Renal Cell Carcinoma: Incidence and Epidemiology


In the topic of cancers, it is extremely difficult to identify an etiological factor that directly causes cancer.
Although, as a result of conducted studies today, factors that directly have an affect on the etiology of some cancers have been proven, Renal Cell Carcinoma is not one of them.
Today, about the epidemiology of Renal Cell Carcinoma, just some clinical and occupational factors and also some substances that related to tumorigenesis have been identified.

Multifactorial Disease

Factors, such as, smoking, carcinogenic chemicals, organic solvents, viral infections and radiation have been shown to be involved in the Renal Cell Carcinoma etiology.

At the same time, some drugs can increase the risk of Renal Cell Carcinoma as well as increase other neoplasms.

Of course, genetic factors are of great importance.

When it comes to Renal Cell Carcinoma epidemiology, special issues such as hypertension, chronic renal failure and dialysis should be carefully considered.

Life-style related conditions such as diet and obesity may also play role in the epidemiology of Renal Cell Carcinoma.

Epidemiology of Renal Cell Carcinoma

Renal Cell Carcinoma is the third most common cell carcinoma among the urological neoplasms, after the Prostate Cancer and Transitional Cell Carcinoma of the bladder.

Moreover, it has a ratio of 2% among all adult neoplasms.

In the ranking of all cancers according to their incidence, this malignancy is in the tenth place in men and fourteenth place in women. Male and female ratio is 3/2.

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a. Adult and Pediatric Population

The peak incidence occurs in the sixth decade, with 80% of the cases within the 40 to 69-years of age.

In the pediatric population, the most common renal tumor is Wilms Tumor. But also, Renal Cell Carcinoma represents between 2% and 6% of renal tumors in children, without any difference between sexes.
Besides, the incidence of these two malignancies is almost equal in the second decade of life.

b. Place in other urologic tumors

Renal Cell Carcinoma constitutes 85% to 90% of all renal parenchymal malignant tumors.

Furthermore, among all urological tumors, Renal Cell Carcinoma is the most mortal malignancy. Because the mortality rate in patients with this tumor reaches 40%, however, this rate is 20% in Prostate and Bladder cancer.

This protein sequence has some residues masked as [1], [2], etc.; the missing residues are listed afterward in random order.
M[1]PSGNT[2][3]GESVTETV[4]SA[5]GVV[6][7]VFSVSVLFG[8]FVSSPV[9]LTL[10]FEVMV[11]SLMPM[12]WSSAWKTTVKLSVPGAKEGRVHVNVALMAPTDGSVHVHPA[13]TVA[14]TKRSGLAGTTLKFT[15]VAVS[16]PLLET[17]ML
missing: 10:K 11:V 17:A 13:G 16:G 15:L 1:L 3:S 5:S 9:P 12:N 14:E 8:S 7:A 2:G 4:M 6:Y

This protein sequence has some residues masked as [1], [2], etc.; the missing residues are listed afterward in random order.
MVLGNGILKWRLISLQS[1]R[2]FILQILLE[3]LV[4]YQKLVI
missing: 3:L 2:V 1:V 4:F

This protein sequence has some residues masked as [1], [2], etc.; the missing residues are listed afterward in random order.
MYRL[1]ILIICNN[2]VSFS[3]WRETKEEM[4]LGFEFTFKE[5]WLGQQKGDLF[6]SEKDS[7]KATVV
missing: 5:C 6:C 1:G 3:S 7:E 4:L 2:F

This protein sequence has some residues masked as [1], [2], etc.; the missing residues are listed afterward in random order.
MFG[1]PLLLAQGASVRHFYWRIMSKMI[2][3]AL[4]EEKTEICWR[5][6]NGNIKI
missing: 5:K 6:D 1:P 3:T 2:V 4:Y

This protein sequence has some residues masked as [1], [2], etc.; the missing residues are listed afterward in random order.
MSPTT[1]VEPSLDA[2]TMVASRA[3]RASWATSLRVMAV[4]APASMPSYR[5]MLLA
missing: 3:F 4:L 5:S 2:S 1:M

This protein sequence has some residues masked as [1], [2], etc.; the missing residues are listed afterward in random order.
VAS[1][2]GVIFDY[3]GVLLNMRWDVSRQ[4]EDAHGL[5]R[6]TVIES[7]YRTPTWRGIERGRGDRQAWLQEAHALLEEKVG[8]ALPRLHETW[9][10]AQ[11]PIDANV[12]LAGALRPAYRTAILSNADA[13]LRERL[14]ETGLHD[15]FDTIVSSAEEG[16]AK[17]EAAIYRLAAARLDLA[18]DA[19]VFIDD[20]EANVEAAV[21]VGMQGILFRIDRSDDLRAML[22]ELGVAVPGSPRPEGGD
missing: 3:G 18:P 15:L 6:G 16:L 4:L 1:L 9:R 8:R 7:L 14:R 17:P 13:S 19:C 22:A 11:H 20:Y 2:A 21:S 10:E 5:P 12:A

For more information about epidemiology of Renal Cell Carcinoma, you can read:
Epidemiology of Kidney Cancer


Incidence of Renal Cell Carcinoma

It is important to note that the incidence of incidental finding of Renal Cell Carcinoma is 1.5% in autopsy cases.

Although many of the diagnoses of Renal Cell Carcinoma are sporadic, there is a familial rate of 4%.

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a. Incidence in America

Approximately 30,000 new cases are diagnosed each year in the United States of America, while approximately 12,000 patients die each year because of this malignancy.

Afro-Americans have an more incidence rate of 10% to 20%, but the cause is not fully elucidated.

b. Incidence in Europe

In the European Union, the average number of newly diagnosed cases in 2006 was 63.300, while 26.400 deaths were caused by Renal Cell Carcinoma. Moreover, estimated survival rate is nearly 54% in males and 57% in females.

c. Incidence in the World

The incidence of this tumor has increased since 1930. However, this increase was especially between 1930 and 1980.

There has been nearly a 9-fold increase in males, and a 4-fold increase in females per 100.00 cases per year.

Further, since 1980, there has not been an increase observed in both genitourinary tumors and other types of malignancies. Besides, the number of deaths due to renal cell carcinoma remains stable.

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